I instantly remind myself that Christianity is the only religion where a person can not be a good enough of person on their own to earn eternal life: Aside from doing “good works” (helping those in need) a person has to become humble enough to rely on the grace of God to save them, through faith. 

Both necessary elements of salvation (good works and God’s grace) are based in love.  Our love for all other people (which reflects our love for God) and God’s love for us. 

If nothing else, the fact that Christianity is the only major religion in the world that requires love for it to work, that’s enough for me: We love God by loving other people; He loves us by showing us grace (undeserved blessings). 

And while it may seem New Age, or like a medieval fairy tale, or even an idea as “out there” as something from the show LOST, I can’t deny that it’s impossible not to think about what happens when we die.  Especially when someone in real life, that I know personally, dies. 

I don’t see how a person could go to a funeral and not seriously question what will happen when they themselves die.  It takes so much faith to say, “I belief when we die, we die” or “I’m a pretty good person, if there’s a heaven or an afterlife, I think I’ll make it”.  I don’t have enough faith to say that.

And since I have less faith, I instead believe in Christianity.  Because for me, it takes a lot of pressure off of me.  My good works aren’t the cause of my salvation; they’re the proof of it.  The rest, God’s has already taken care and is taking care of and will always take care of.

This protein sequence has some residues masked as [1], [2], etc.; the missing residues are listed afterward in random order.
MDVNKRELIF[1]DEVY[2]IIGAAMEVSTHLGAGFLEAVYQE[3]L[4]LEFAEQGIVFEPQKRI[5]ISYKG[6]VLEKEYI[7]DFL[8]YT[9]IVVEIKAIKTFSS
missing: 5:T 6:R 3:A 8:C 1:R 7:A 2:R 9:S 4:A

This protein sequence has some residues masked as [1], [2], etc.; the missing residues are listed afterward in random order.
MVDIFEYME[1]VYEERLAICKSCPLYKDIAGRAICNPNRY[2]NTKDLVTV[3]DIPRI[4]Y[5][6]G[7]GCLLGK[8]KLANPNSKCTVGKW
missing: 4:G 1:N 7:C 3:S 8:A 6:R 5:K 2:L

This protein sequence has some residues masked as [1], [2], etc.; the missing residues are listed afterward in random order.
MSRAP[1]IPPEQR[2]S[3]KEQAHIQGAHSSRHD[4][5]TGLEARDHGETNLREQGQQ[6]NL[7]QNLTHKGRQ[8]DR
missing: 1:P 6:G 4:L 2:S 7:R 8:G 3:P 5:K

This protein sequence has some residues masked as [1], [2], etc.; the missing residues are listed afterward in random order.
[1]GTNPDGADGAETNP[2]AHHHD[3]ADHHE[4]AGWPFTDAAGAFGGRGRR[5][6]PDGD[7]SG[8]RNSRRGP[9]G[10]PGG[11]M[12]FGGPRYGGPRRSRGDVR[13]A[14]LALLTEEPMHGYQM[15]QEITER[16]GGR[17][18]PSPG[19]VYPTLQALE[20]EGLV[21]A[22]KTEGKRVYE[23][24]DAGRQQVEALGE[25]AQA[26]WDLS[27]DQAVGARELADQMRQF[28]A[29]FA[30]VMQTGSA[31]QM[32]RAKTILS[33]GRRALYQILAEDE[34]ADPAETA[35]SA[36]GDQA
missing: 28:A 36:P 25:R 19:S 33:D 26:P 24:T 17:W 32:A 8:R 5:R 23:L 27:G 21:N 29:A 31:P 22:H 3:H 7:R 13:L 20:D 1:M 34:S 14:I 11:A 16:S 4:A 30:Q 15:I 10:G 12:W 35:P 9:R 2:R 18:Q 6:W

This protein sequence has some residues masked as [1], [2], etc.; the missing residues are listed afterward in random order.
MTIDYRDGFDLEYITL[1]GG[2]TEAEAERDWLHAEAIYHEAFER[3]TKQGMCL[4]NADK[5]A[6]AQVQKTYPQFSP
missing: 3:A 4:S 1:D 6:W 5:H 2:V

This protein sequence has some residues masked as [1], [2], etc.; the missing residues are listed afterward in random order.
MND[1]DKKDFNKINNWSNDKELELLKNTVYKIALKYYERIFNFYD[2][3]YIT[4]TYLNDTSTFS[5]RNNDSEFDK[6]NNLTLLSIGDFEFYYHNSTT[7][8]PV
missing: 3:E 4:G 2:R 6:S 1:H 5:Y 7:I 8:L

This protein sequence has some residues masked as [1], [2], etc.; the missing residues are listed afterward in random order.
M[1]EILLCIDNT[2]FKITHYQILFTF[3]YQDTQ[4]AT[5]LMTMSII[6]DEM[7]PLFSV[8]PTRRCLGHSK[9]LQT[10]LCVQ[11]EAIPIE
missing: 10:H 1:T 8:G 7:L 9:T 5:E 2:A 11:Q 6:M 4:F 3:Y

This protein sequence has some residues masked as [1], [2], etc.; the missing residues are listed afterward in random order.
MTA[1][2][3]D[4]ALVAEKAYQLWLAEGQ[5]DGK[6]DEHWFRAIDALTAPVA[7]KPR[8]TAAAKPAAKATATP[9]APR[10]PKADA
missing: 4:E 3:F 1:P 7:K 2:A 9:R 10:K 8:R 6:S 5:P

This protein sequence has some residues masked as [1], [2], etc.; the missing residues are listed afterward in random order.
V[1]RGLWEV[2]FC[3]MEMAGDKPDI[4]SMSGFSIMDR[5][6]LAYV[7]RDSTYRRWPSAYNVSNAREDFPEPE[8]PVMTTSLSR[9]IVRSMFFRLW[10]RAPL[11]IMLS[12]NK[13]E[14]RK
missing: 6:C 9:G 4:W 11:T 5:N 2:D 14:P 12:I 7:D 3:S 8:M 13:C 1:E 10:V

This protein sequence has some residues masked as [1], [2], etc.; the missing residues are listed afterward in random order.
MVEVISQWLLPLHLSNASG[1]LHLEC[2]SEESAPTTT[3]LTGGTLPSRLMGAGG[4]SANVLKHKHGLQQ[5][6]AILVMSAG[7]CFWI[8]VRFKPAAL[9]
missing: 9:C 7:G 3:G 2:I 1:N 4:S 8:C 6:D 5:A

Worst case scenario: I’m wrong.  I live my entire life under the belief that a sinless Jewish man over 2,000 years ago somehow took on all the wrongdoings of every person in the world’s past and future by allowing Himself to die so that He could live with them in eternity, then came back to life to tell us to let everyone know that He loves them and that we should love others through our actions. 

So I spend time studying an ancient holy book written by a bunch of (mainly) Jews, memorizing the highlights of it that stick out the most to me.  And instead of by instinct worrying about things I can’t control (like trying to sell my house), I pray about them in the best faith I have, knowing that God will be glorified through it. 

And by doing my best to follow the teachings of that ancient book, I end up staying out of trouble, for the most part.  I eventually die and at my funeral people say that I was a good person and that I loved the Lord.

But in this worst case scenario, let’s say I was wrong about it all.  Let’s say that this life really is all there is- so I die and that’s it.  I have no consciousness or memory; I exist no more.  Like I was never born.

That worst case scenario is a risk I’m willing to take.

But aside from me thinking that Christianity is the best fit for me compared to other religions, aside from the fact that death itself makes me think about what happens when I die, there is the fact that life itself points me to a Creator. 

And if there is a Creator who took the creative thought and the time to invent the universe and the people in it, there I want to know who He is.  And if I know who He is, I want Him to like me.  And if I want Him to like me, I’m gonna find a way to do it.

So I did.  And ultimately, all those “God-given” thoughts led me to becoming a Christian. 

Christianity in a nut shell:

Ephesians 2:8-9: “For by grace you have been saved through faith, not that of yourselves, it is the gift of God; not as a result of works, that no one may boast. (Shows the importance of being humble enough through faith to accept God’s love for us through the sacrifice of Jesus.)

 Ephesians 2:10 “For we are His workmanship, created in Christ Jesus for good works, which God prepared behforehand so that we would walk in them.”  (Shows the importance of our love for other people through our good works, which mirrors God’s love for us and is proof that we love God.)